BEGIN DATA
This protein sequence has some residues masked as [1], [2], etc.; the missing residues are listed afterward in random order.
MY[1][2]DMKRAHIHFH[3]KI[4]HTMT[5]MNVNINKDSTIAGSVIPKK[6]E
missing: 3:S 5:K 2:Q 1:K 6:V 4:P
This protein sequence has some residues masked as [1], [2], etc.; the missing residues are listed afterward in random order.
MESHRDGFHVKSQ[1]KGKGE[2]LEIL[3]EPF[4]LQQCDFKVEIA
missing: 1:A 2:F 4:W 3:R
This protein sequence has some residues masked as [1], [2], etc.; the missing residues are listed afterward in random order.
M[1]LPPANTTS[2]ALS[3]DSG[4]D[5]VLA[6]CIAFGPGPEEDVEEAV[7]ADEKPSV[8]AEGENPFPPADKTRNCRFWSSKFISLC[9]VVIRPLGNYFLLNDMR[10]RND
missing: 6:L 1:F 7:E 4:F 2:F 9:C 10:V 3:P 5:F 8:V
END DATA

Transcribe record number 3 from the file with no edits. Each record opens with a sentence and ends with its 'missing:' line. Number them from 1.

This protein sequence has some residues masked as [1], [2], etc.; the missing residues are listed afterward in random order.
M[1]LPPANTTS[2]ALS[3]DSG[4]D[5]VLA[6]CIAFGPGPEEDVEEAV[7]ADEKPSV[8]AEGENPFPPADKTRNCRFWSSKFISLC[9]VVIRPLGNYFLLNDMR[10]RND
missing: 6:L 1:F 7:E 4:F 2:F 9:C 10:V 3:P 5:F 8:V